What is the role of myocardial infarction (MI) in the etiology of acute pericarditis?

Updated: Apr 02, 2019
  • Author: Sean Spangler, MD; Chief Editor: Terrence X O'Brien, MD, MS, FACC  more...
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After a transmural infarction, a fibrinous pericardial exudate appears within 24 hours, begins to organize at 4-8 days, and completes organization at 4 weeks. [18, 19] Pericardial pain occurs less frequently than the friction rub, which is often detected on the second or third day after an acute MI but may be heard within 24 hours and as late as 10 days.

Before thrombolytic therapy, infarct-associated pericarditis ranges from 7% to 23% of cases. At autopsy in one study, almost all patients were noted to have localized fibrinous pericarditis overlying the area of infarction. With thrombolytic therapy and direct infarct angioplasty, the incidence of post–MI-associated pericarditis has decreased to 5-8%.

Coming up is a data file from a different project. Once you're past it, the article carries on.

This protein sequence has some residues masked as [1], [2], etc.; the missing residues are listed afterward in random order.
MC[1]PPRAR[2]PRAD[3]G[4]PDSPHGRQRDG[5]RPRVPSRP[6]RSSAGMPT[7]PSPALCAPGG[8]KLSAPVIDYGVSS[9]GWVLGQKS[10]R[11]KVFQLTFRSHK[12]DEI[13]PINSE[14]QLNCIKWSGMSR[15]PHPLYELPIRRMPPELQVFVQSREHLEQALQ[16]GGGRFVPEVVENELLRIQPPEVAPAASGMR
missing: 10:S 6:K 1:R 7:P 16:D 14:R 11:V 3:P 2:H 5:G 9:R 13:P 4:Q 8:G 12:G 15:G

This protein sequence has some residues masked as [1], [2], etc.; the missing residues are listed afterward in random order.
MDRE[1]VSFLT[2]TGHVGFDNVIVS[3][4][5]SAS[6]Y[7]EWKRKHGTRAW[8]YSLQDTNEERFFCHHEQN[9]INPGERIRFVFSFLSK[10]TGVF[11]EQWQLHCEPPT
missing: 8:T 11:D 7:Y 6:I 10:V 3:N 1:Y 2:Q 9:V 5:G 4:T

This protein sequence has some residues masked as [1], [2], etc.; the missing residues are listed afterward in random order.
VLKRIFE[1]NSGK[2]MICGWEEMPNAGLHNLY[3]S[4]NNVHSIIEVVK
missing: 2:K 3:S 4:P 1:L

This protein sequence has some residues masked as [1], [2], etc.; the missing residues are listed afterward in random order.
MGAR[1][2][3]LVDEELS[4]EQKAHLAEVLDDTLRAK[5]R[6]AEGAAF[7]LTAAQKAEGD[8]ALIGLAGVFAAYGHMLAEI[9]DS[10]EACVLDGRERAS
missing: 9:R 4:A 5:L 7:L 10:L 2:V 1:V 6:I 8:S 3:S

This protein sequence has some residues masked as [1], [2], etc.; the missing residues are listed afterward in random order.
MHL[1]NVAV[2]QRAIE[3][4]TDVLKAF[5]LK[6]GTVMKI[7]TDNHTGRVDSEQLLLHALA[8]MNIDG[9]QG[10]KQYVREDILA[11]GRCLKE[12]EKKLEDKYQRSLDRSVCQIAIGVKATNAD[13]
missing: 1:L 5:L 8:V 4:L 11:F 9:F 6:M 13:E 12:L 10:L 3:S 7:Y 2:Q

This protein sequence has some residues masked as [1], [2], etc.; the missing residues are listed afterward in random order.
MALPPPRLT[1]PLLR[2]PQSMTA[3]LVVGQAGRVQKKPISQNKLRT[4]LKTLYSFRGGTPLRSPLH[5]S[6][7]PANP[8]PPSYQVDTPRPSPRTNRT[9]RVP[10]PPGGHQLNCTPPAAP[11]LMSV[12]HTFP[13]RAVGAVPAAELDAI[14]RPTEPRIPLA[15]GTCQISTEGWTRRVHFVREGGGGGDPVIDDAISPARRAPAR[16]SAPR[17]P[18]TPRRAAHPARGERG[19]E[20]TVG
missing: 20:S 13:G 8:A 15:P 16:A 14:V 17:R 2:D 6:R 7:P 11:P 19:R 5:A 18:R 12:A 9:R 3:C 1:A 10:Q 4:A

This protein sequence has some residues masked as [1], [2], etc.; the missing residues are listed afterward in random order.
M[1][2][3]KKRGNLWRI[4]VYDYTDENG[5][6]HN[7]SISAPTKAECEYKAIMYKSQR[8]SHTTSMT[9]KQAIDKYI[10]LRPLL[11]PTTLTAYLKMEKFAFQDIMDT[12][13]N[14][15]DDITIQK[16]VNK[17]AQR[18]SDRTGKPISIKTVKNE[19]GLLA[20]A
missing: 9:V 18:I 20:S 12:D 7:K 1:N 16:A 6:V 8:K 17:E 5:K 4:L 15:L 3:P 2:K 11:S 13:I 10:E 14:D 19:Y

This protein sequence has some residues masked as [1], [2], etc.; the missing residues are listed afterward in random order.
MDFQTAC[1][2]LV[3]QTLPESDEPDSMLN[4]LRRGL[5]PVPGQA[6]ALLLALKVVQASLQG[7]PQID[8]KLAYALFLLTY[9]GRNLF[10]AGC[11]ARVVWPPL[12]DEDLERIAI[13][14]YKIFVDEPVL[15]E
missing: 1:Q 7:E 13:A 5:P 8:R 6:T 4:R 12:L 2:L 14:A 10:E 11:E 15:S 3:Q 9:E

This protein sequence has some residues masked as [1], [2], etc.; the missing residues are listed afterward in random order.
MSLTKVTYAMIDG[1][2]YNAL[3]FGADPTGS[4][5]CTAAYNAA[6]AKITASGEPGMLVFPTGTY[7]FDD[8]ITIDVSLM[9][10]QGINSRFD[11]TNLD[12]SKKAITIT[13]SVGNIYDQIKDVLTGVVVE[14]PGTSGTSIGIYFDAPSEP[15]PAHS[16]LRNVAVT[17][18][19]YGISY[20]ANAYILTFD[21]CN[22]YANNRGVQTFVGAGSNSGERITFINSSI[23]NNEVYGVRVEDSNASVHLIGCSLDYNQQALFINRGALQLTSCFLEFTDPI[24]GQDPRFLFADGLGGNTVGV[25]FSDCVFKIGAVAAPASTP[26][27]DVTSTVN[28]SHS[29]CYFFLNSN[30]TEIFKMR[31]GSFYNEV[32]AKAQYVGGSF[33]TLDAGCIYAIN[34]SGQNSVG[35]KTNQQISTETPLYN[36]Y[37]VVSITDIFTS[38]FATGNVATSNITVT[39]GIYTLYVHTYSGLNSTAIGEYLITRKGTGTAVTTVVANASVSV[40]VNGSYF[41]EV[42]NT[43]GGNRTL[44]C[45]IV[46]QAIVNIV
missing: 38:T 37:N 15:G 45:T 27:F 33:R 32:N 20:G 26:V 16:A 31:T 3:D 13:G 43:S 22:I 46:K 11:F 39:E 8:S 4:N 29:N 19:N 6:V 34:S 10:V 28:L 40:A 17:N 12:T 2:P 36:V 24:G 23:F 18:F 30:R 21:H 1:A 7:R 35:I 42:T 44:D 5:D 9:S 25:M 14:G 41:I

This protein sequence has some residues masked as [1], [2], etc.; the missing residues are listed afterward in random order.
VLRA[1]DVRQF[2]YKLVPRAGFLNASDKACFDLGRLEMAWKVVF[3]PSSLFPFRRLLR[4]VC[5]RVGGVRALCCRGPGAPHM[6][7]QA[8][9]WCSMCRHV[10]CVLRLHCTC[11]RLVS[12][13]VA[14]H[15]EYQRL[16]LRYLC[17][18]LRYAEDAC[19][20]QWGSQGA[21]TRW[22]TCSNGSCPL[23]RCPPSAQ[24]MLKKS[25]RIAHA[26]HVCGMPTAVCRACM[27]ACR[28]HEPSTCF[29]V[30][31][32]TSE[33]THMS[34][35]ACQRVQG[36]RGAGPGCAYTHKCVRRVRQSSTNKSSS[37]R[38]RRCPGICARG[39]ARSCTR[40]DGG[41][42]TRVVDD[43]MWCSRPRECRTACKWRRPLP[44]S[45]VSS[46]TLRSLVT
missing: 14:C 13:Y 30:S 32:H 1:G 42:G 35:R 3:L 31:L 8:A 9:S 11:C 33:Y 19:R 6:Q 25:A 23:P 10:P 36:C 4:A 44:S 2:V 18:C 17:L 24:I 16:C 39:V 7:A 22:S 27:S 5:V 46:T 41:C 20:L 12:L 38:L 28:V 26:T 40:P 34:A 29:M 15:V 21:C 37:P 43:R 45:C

Overall, pericardial involvement indicates a larger infarction, greater incidence of left ventricular dysfunction, and greater mortality. The pericarditis usually heals without consequence; effusions may occur, but they rarely lead to tamponade.

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